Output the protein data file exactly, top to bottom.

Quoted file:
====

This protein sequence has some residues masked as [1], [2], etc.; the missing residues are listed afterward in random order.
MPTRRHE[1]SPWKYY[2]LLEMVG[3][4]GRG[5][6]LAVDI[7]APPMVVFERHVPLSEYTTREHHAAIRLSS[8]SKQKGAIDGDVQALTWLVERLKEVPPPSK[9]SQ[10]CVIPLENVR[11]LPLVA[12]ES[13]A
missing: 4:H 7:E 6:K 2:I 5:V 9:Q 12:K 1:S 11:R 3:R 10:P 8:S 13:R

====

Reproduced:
This protein sequence has some residues masked as [1], [2], etc.; the missing residues are listed afterward in random order.
MPTRRHE[1]SPWKYY[2]LLEMVG[3][4]GRG[5][6]LAVDI[7]APPMVVFERHVPLSEYTTREHHAAIRLSS[8]SKQKGAIDGDVQALTWLVERLKEVPPPSK[9]SQ[10]CVIPLENVR[11]LPLVA[12]ES[13]A
missing: 4:H 7:E 6:K 2:I 5:V 9:Q 12:K 1:S 11:R 3:R 10:P 8:S 13:R